Russia has found the critical vulnerability in Nato’s American tanks

Russia has found the critical vulnerability in Nato’s American tanks

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The arrival of the US M1A1 Abrams tanks in Ukraine was hailed as a turning point in the war. Coming in at roughly $10 million a unit, the Nato stalwart was supposed to provide the armoured fist that would punch through the Russian lines. But tactics evolve quickly in warfare, and Russia’s use of surveillance and hunter-killer drones has led to heavy casualties for Ukraine’s tank fleets. This is alarming for NATO. If Russia has found critical vulnerabilities in our armour, our borders are beginning to look very vulnerable.

Washington pledged 31 Abrams tanks to Ukraine in January last year. The first batch arrived in September. They finally appeared to make their combat debut in February this year, with the first video footage released on the 25th of Februray. On the 26th, the Russians scored their first Abrams kill.

Two months after entering service, the Abrams tanks are now being withdrawn from the frontline. Five of the 31 tanks delivered last year have already been destroyed.

On the face of it, this is a damning indictment of the vulnerability of a weapons system that originated a century ago to the weapons of the 21st century. But this does not tell the full story. The usefulness of the tank demonstrated at the battle of Cambrai in 1917 is not diminished on the battlefields of Ukraine in 2024, when used as they are meant to be.

To begin with, it’s worth noting that the Ukrainians are not using the latest and best model of the M1A1. Some of the features that make the tank more durable and hard hitting have been removed to avoid them falling into Russian hands. 

But we should also consider what the tank was intended to do. Enthusiastically backed by Winston Churchill, the tank was based around the attributes of firepower, protection and mobility.  As the German tactician General Heinz Guderian realised when he conceived Blitzkrieg warfare, it is shock action that the tank is most adept at, where its ability to manoeuvre at high speed and pack a huge punch gives it a battle winning role.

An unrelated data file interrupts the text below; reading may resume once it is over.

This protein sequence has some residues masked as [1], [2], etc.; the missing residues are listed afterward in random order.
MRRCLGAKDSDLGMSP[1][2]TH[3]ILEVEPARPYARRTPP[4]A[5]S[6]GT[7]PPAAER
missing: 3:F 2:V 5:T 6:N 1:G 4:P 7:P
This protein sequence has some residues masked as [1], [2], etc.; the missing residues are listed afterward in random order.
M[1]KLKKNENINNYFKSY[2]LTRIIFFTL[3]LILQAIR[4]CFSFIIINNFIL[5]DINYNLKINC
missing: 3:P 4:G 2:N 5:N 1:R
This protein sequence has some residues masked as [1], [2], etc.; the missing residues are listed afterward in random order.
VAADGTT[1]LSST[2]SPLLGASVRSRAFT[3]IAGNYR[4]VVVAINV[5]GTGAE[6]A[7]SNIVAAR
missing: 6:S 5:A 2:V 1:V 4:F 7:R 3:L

When used as a pillbox however, it just exploits its firepower at the expense of its manoeuvrability. This appears to be how the Ukrainian armed forces are deploying it, and makes it very vulnerable to drone attack.

Some changes to defences may also be required. Even modern western tanks like Abrams and Challenger 2 were conceived long before drones became a serious threat on the battlefield. Now, in Ukraine, these modern weapons have  come into their own. As the UK looks to recover and up rate its own conventional defence, this is an area for serious consideration and resource commitment. We cannot live in a world where drones costing a few thousand dollars have free rein to attack $10 million tanks where they are most vulnerable: from above, where the armour is only thick enough to stop machine gun fire.

There are simple work-arounds for this vulnerability; metal cages and explosive armour can be fitted to the tank roof to diminish this threat. Hopefully, in the not-too-distant future, tanks could be fitted with something like the British DragonFire laser system, which has shown promising early results in killing drones. If this takes place, the efficacy of drones will be radically reduced – until the next evolution. War continues evolving, and attack and defence continue to swap leads.

But in the nearer term, Ukraine must adopt a mindset based much more on manoeuvre type warfare, where rapid combined arms action can unhinge and dislocate the very static Russian invaders. This will require require air power, artillery and infantry all working together with the tanks to punch holes in Russian defences and run riot in the rear areas.

There is some reason for optimism. The new long range Army Tactical Missile Systems (Atacms) provided by the US have already struck airfields in Crimea and are set to cause havoc behind the Russian lines. The much-vaunted F-16 fighters, meanwhile, are just over the horizon and should give Ukraine room to allow its armoured forces freedom of manoeuvre and action on the ground.

And perhaps most importantly of all, the Ukrainians are getting used to working with modern Western tanks. The ground is drying out, the ammunition is flowing in, and the armoured charge may be coming. A western tank travelling at 50 mph is a good deal harder to hit than a static one. The days of armoured warfare may not be numbered yet.

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